Simon C. W. Richardson
  • OTS
  • May 4, 2016

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Simon C. W. Richardson

Director at Intracellular Delivery Solutions Ltd., and
Senior Lecturer in Biopharmaceutics, University of Greenwich, UK.


How did you become interested in the field of oligonucleotides?

I was introduced to “antisense” during a placement at Eli Lilly in 1992 and was struck by its potential. This led me to the School of Pharmacy (now part of UCL) and Prof Ruth Duncan’s research group where I was able to study the use of synthetic polymers as antisense delivery systems focusing upon their body distribution and intracellular movement. After this I moved to Iowa in the US, where I worked with Prof. Rob Piper, studying the way cells move large molecules over barriers (like intracellular membranes) during lysosome biogenesis with the intent of feeding this knowledge back into an antisense and siRNA drug delivery program.

How did you become involved in OTS?

I have spent the last 10 years looking at protein toxins that hijack membrane trafficking pathways to access the cytosol. Having identified systems that functioned with low toxicity and high efficiency, I needed a platform to tell the world about this technology. Being aware of some of the people who founded the OTS from my days as a PhD student, it was an obvious first choice.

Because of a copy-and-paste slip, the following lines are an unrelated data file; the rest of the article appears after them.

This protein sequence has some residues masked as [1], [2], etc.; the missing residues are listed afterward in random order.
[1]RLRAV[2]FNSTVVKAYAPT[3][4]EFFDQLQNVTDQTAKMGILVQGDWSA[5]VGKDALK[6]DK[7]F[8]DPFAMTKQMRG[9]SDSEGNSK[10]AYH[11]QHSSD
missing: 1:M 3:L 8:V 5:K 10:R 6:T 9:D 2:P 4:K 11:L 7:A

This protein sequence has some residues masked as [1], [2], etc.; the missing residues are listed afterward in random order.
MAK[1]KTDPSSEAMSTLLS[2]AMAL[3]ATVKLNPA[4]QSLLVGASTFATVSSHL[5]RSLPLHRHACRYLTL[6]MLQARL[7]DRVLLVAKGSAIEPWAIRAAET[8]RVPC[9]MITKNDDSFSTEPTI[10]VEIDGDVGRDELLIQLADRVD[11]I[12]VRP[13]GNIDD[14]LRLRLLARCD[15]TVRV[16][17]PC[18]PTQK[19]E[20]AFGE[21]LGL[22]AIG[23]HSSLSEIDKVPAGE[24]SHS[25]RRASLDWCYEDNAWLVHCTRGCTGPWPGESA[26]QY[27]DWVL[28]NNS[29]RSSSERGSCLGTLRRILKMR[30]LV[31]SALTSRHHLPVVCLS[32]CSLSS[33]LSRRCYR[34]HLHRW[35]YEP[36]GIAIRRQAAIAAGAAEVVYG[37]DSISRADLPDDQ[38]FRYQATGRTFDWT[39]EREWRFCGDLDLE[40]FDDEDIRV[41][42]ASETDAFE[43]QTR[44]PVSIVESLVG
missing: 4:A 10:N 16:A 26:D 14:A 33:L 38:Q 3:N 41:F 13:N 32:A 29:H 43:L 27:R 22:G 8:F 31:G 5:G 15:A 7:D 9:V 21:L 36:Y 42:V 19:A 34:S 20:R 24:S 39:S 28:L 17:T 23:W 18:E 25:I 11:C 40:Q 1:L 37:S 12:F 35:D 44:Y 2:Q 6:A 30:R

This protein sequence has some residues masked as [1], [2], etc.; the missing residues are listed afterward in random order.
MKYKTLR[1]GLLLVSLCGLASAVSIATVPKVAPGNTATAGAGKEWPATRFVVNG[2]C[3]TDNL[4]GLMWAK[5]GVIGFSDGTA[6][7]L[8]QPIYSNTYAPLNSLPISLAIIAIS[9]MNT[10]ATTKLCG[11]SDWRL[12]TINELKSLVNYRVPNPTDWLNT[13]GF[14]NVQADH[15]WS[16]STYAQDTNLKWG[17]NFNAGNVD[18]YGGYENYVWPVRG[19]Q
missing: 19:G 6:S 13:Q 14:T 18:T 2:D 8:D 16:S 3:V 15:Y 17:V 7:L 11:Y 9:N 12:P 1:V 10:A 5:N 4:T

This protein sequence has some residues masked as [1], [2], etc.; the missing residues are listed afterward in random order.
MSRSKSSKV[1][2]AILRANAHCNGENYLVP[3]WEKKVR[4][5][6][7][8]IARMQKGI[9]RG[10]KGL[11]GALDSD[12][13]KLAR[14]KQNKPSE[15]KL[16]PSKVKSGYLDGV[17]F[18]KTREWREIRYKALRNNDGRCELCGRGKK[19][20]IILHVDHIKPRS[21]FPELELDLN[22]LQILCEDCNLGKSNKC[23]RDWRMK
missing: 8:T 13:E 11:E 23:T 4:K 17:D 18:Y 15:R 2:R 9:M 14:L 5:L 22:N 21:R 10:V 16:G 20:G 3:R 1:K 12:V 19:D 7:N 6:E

Why do you continue to support the OTS?

It’s current and spans everything from proof of concept experiments to clinical trials providing excellent networking.

What is special about the type of research/work you’ve done?

The delivery of antisense and siRNA to the correct compartment in the correct cell remains a problem. Twenty years ago I began exploring delivery systems based upon synthetic (polymer) chemistry, which have problems with body distribution and toxicity. As a postdoc in Ruth’s lab we ran a comparison between one of the polymers we were using and ricin to try to estimate how effective the polymer was at delivering ricin A chain (relative to ricin B chain). Ricin B chain was about 4 000 times more efficient at delivering ricin A chain than the polymer. Many twists and turns aside, and after discovering the limitation of several different recombinant protein toxins, we have published our efforts to deliver both antisense and siRNA oligos using attenuated anthrax toxin. You can find this open access paper behind this link in the Journal of Controlled Release (IF 7.7). Anthrax toxin utilizes an “airlock” to get out of the endocytic system and into the cytosol without destabilizing or “messing up” membranes which the cell needs to maintain compartmentalization, keeping everything in its right place.

What do you like to do in your free time?

I play the guitar. I really love my Paul Reed Smith CE24 and have it plugged into a Marshal half-stack (TSL100 kitted out with high gain JJS on a 4×12 cab). I play a lot of blues though am currently expanding my horizons and learning to shred! It’s quite a steep step but a lot of fun, though I’m not sure how much my wife or neighbors like it. Some questions are better left unanswered!

Interesting fact:

While in Iowa I held an appointment working in the Anatomy and Cell Biology department as a visiting assistant professor. During this time I made a living cutting up dead bodies. It sounds gross but was incredibly interesting! Needless to say I learned a great deal not just about science but also about the human condition. The things we do for science!